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Old July 16th, 2009, 10:08 AM
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Default The Sa Huynh Culture

Hundreds of objects displayed at the National Museum of Vietnamese History will inform people about an ancient culture that flourished 2,000-2,500 years ago.

The museum has launched an exhibition featuring artefacts of the Sa Huynh Culture, on the occasion of the 100th anniversary of the culture’s discovery in Viet Nam.

The Sa Huynh Culture is the name given to the urn field (jar burial) culture of the coastal plains in central and southern Viet Nam. Archaeological sites have been discovered from the Mekong Delta to just south of the Tonkin region.

Sa Huynh sites are rich in locally worked iron artefacts, typified by axes, swords, spearheads, knives and sickles.

The Sa Huynh cremated dead adults and buried them in jars covered with lids, a practice unique to the culture. Ritually broken offerings usually accompanied the jar burials.

The most typical style of burial of Sa Huynh Culture in the early Iron Age was in burial jars.

Burial jars of the Sa Huynh vary in measurement and type, but they are mostly cylindrical and egg-shaped with conical lids.

The culture is also typified by its unique ear ornaments featuring two-headed animals. The ornaments were commonly made from jade, but also from glass. Bead ornaments were also commonly found in Sa Huynh burials, most commonly made from glass, carnelian, agate, olivine and gold.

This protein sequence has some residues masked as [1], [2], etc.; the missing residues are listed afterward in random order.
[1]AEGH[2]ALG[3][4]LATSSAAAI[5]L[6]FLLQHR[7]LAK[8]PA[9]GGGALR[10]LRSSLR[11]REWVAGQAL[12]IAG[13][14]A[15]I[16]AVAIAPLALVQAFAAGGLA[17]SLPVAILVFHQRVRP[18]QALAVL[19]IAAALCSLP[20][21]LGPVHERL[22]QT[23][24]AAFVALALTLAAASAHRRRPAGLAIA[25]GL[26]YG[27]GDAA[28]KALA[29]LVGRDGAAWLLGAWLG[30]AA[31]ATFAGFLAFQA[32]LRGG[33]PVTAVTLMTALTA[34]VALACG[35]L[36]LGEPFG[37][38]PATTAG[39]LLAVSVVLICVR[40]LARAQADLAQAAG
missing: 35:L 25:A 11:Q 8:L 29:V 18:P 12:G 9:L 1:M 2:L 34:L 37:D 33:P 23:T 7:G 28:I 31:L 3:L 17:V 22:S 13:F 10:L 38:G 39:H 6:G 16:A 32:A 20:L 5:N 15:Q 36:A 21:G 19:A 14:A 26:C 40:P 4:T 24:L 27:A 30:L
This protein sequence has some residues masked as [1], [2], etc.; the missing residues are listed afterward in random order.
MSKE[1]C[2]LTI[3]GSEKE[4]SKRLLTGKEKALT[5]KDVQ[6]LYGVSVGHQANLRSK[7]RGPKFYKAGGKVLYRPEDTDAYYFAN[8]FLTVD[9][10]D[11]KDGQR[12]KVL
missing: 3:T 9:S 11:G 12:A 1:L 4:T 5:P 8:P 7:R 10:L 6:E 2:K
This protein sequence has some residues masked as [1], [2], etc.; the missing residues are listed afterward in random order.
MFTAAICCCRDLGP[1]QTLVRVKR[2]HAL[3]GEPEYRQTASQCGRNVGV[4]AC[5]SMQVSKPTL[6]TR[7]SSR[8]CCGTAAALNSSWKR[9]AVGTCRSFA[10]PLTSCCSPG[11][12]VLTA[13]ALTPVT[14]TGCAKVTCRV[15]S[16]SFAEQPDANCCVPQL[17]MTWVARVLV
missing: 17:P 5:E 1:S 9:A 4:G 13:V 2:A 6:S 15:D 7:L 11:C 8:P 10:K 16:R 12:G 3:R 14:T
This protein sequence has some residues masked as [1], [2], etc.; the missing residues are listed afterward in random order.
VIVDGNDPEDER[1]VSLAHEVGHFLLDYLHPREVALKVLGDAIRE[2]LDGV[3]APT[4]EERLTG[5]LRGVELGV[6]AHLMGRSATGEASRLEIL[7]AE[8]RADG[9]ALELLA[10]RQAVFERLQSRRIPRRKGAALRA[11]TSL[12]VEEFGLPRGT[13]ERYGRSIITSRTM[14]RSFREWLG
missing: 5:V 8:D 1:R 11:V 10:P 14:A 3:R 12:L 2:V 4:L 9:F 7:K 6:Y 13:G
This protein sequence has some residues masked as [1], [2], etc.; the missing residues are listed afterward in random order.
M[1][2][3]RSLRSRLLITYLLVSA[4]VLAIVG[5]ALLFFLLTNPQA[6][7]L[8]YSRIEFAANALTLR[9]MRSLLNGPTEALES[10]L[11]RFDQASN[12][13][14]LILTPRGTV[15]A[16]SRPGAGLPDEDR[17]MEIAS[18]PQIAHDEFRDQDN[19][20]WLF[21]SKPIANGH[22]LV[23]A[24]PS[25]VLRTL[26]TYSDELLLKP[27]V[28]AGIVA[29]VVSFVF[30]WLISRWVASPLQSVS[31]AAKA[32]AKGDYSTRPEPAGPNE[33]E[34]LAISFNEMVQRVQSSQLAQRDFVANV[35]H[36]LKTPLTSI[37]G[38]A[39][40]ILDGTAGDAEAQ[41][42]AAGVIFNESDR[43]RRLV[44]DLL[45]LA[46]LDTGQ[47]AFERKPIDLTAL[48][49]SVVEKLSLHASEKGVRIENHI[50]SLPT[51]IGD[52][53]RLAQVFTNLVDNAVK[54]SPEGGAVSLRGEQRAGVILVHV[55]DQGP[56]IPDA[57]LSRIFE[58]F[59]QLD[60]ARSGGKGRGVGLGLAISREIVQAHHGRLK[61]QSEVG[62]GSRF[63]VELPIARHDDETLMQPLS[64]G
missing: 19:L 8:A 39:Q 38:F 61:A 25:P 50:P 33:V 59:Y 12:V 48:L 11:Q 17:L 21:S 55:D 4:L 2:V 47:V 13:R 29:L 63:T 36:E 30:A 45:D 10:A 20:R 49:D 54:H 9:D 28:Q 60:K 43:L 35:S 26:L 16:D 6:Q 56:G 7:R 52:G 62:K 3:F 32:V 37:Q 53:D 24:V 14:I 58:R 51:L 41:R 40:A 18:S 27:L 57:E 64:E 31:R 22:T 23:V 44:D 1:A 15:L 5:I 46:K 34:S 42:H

"The diversification of objects and the various types of Sa Huynh artefacts have surprised us. Our ancestors made great creations and left for us a heritage that is as huge and interesting as all other ancient civilisations in the world," said Pham Quoc Quan, director of the museum.

"After 100 years studying the culture we have seen remarkable results, but the number of things exhibited here is limited," said Quan.

"There are holes among the artefacts here that need to be filled with new objects from recent and upcoming discoveries and excavations."

The opening ceremony of the exhibition drew hundreds of experts, collectors and foreigners.

"I just arrived here by chance... but it’s really a golden opportunity for me to learn about one of the country’s ancient cultures," said Marie Johnsons, from the US.

"I’m not an expert, but I’m really interested in the artefacts displayed here, which are various and beautiful.

"It’s also the first time I’ve heard of these kinds of jars; it’s an amazing idea by the Vietnamese," she said.

The display is organised in co-ordination with the Institute of Archaeology and the Museum of Anthropology.

An earthernware coffin found in the Sa Huynh salt marsh in Duc Pho District, Quang Ngai Province, in 1909 by a French scientist, was the first landmark of the culture’s discovery. So far, about 80 relic sites related to the Sa Huynh Culture have been found.

The display will last for several months at the museum, 1 Pham Ngu Lao Street, Ha Noi. — VNS
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